Partners: IBF, Continental Gold mining company, AngloGold Ashanti, Seafields Resources Canadian Exploration Company, Local and State governments of Antioquia and Risaralda, Ministry of Mines of Colombia, AngloAmerican Chile, The University of Queensland and civil society organizations, the Town of Leigh Creek, Alinta Energy and the University of New England.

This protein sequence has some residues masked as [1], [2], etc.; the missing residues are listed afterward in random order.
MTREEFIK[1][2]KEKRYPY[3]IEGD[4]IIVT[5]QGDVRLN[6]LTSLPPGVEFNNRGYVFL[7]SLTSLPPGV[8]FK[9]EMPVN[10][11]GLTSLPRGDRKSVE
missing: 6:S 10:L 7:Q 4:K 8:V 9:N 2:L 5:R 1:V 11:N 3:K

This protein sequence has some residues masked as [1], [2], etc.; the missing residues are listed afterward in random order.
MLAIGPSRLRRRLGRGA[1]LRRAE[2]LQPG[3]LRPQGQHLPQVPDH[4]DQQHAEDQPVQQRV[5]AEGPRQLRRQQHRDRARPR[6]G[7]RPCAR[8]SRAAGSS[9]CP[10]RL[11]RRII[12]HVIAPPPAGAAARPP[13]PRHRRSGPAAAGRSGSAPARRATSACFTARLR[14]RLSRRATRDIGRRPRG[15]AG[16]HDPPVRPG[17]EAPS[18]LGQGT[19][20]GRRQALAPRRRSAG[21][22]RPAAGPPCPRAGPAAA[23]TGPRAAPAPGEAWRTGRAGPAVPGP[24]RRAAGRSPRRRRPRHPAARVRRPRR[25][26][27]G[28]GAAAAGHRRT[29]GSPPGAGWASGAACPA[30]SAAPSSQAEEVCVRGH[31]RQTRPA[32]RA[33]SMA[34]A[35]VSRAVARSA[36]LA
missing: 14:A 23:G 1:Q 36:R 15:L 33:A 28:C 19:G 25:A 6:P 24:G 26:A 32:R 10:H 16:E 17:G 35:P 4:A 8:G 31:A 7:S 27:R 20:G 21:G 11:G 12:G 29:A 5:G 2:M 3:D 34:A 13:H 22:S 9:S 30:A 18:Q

Impact: Mine life cycle planning and enduring value are taking stage to meet corporate goals and deliver socio-economic outcomes for communities over the life of a mine. There is a general agreement in the literature about mining-induced effects on locals adjacent to mining operations and subsequent closure. In response, international regulatory bodies, through the implementation of global agendas, encourage exploration and mining companies to embrace the concept of corporate social responsibility. This concept is designed to provide sustainable outcomes and maintain a social license to operate over the life of a mine. This project proposed innovative tools for mine life cycle planning. Based on the findings, this project explored the socio-economic impacts of mining and mine closure. It also recommends that transferring some of the benefits from mining to create lasting value for communities needs to be considered at the initial stages of planning for the mine and the community. Recommendations also indicate that conditions such as strong local government, good governance arrangements, relevant capacity-building for sustainable livelihoods and a diversified economy are important to transferring some of the benefits from mining to create lasting value for communities. The case studies for this project were conducted in Australia and Colombia. Our Founder Dr. Isabel B. Franco in collaboration with colleagues from the University of New England, Australia led the project.